Sunday, March 12, 2017

Oh, Ernest, Say It Isn't So!

From action on the battlefield to the running of the bulls, the works of famed author Ernest Hemingway have taken us on amazing adventures. But Hemingway's own life was full of adventure, too, including a little-known chapter when he was apparently a player in the world of international espionage. 

In 2010, while Nicholas Reynolds worked at the CIA Museum, this Oxford-trained historian discovered information for a book he penned with a deeply researched and captivating narrative. Writer, Sailor, Soldier, Spy, reveals his discoveries for the first time, bringing to light the whole story of this hidden side of Hemingway's life: his troubling recruitment by Soviet spies to work with the NKVD, the forerunner to the KGB, followed in short order by a complex set of secret relationships with American agencies, including the FBI, the Department of State, the Office of Naval Intelligence (ONI), and the Office of Strategic Services (OSS), a precursor to the CIA.

A double agent? Oh, Ernest, say it isn't so!

Although, in direct contradiction of my own words, I find the idea exciting. Think of the books we could write with that premise. Take me, for instance. An aging--okay, okay--OLD fluffy romance author traveling the world doing research and spying at the same time. Think of the situations I could get into. Well, I could. And I bet you or any of your characters could, too.

Take the time I was in Berlin and went off on my own while Calvin happily sat in a Starbucks, sipping on espressos and writing. The only German I knew was please and thank-you. I mean, one must be polite wherever you go. But Pollyanna here felt she could handle any situation with a smile.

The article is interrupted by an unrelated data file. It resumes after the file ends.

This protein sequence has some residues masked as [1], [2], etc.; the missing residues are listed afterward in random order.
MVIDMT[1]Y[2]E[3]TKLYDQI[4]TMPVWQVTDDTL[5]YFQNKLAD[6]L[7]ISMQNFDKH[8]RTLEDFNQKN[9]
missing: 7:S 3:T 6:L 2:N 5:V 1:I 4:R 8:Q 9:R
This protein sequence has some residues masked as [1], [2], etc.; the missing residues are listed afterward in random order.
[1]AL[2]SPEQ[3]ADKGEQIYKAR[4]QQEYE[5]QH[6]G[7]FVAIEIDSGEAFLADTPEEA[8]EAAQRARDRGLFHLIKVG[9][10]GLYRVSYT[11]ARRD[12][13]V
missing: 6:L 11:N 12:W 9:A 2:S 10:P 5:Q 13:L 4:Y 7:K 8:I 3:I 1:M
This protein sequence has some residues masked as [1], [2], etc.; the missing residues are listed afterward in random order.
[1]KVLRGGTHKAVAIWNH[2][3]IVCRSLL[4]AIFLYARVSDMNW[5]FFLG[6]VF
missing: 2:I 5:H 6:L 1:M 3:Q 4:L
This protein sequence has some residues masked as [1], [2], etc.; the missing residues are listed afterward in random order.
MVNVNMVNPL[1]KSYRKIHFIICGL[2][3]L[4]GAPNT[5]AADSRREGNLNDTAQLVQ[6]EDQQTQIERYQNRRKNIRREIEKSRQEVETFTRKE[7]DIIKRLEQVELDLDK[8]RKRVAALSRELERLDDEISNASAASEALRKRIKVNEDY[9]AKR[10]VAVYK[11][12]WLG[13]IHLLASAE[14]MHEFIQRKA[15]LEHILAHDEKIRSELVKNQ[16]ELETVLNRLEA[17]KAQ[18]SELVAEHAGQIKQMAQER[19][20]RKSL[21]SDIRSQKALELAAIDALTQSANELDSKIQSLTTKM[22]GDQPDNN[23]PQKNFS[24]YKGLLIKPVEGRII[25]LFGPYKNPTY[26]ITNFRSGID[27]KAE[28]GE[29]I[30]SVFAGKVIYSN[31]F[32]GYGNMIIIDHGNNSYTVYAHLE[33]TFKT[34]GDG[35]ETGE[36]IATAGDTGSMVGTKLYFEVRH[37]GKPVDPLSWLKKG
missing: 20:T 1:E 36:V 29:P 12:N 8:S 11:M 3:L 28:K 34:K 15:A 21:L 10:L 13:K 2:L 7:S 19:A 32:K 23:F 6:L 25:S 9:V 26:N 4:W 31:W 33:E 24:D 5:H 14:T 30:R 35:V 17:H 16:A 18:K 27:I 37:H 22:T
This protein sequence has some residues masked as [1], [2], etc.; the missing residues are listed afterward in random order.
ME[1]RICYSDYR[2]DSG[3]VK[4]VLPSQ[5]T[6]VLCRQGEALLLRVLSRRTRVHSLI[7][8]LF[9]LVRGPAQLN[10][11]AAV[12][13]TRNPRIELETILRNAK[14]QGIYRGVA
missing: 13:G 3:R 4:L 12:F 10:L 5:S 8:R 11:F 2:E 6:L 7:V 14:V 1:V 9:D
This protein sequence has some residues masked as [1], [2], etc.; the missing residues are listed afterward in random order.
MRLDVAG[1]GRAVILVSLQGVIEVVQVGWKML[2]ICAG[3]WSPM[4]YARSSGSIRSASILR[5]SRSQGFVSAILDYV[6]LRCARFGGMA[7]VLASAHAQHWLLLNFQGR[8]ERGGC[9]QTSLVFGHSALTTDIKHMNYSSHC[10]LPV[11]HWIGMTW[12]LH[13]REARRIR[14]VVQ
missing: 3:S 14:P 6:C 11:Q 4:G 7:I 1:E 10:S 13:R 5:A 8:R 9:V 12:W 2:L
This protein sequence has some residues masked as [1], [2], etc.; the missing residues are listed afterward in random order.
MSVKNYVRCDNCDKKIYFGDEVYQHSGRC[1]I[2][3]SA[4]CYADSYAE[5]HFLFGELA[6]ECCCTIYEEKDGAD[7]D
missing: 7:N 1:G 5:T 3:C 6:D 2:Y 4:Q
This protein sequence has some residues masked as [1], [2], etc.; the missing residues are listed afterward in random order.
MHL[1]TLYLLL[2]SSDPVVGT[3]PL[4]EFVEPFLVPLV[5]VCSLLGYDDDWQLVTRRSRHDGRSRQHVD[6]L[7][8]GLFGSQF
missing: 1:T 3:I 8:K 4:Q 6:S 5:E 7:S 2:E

I stumbled upon a Jewish synagogue guarded by German police. There was a new exhibit of pre-WWII Jewish treasures, buried from the Nazis, recently unearthed and cleaned up that were now on display. Neo-Nazis had threatened to bomb the synagogue where I later found out Einstein and the family of Mandelsshon, German composer, once worshipped. As I went through the metal detector, a guard spoke to me in a harsh tone.

I smiled.

He repeated his statement.

I smiled.

He motioned for a female guard, who was bigger than Atalla the Hun, and she glared at me while repeating the same phrase.

I smiled.

She yelled it.

I nervously smiled. My facial muscles had started to cramp. What in the world was wrong?

She finally grumbled, shrugged, and waved me on.

That night when we had dinner with Kelly, Calvin's son, and his Berliner wife Katrin, he inquired about our day. I told him about my experience at the synagoguee. Kelly asked what the guards kept repeating. I told him. Both he and Katrin started laughing. "Vonnie, they were telling you your zipper, your fly was down."

I didn't smile. "You mean to tell me I walked through 3 floors of a temple with my pants hanging open?" How could I have missed that little faux paus?

See how easy it is to come up with story ideas for your writer turned spy? I'm in the process of spiffing up a romantic suspense I'd written about five years ago. I need to update technology and insert more humor. In what was once Mona Lisa's Room, soon to be NIKO: Licensed to Kill, a simple American art teacher goes to Paris and does the same thing I did in the first two paragraphs. From then on my imagination took over.

A grim-faced guard stepped in front of Alyson Moore when she raised her camera to take a picture. “Madame, in the Louvre, we do not photograph the Mona Lisa.” His lips fashioned a thin line of disapproval.
 Alyson’s eyes scanned the crowd, for even as the security guard admonished her, scores of other tourists, their arms upraised, used cell phones to snap photos. “Am I the only one trying to take a picture here?” Without waiting for a reply, she pocketed her camera, and the snippy, tight-assed guard moved on.